12. alex brown

    While your article makes some great points; loss of habitat, public opinion, and carrying capacity calculations not complete.  I am not entirely convinced allowing 10% of the population of bears to be harvested would do as much harm as you say. I also take great issue that anyone who supports hunting, including bear hunting, makes them “invaders” and evil white men. Lastly, I think you do the article a huge disservice to equate the bear hunters and their methods to Zionism. Most Floridians who study history will side with Israel, not the anti-semetic, anti gay, misogynistic terrorists in Palestinian.  So, while you push back against the FWC and feel obligated to rant against their alleged bias,  your own bias is astounding by suggesting Palestinians are the victims and their land was stolen or somehow invaded. 
    Many wonderful people hunt and are not evil. Also I don’t think one should assume that all hunters are right wing. Many wonderful people, from all stripes, enjoy getting outdoors and harvesting animals. Afterall, whether you believe in evolution or creation, hunting has always been and will always be part of our American culture. 

    1. editor

      Thank you for visiting.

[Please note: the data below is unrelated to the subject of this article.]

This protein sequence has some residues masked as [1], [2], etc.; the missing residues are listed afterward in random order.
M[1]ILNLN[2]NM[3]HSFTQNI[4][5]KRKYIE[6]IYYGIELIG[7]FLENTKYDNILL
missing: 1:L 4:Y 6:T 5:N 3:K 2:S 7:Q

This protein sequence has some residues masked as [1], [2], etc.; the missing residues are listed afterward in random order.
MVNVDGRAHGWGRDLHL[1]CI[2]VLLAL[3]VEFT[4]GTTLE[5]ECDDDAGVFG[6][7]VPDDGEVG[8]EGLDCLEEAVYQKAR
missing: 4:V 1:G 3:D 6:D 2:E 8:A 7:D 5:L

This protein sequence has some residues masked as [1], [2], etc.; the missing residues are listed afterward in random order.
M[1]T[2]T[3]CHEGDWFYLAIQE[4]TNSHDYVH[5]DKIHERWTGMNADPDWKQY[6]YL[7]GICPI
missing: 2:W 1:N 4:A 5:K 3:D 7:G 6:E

Florida’s 2012 Bear Management Plan (BMP) calls for a minimum bear population of 1,000 in the largest subpopulation (which happens to be the Central BMU). Anything less than that, according to the internationally recognized standards that influenced the decision to delist the bear in Florida, is dangerous for genetic viability. The BMP actually aims for bear populations that are thriving, and defines sustainability as a healthy population free of the risk of returning to threatened status. FWC’s bear biologists would really like to see the population stay where it is (only about two sentences in the 200+ page report spoke of hunting as a management tool), but their studies tell them that a 20% mortality rate (background losses plus the hunt) can be supported. Apart from all the morality issues that have been outlined above, the State is playing a very risky game, pushing a species that has just recovered back towards a level that is only minimally acceptable. We can, and should, do better than that.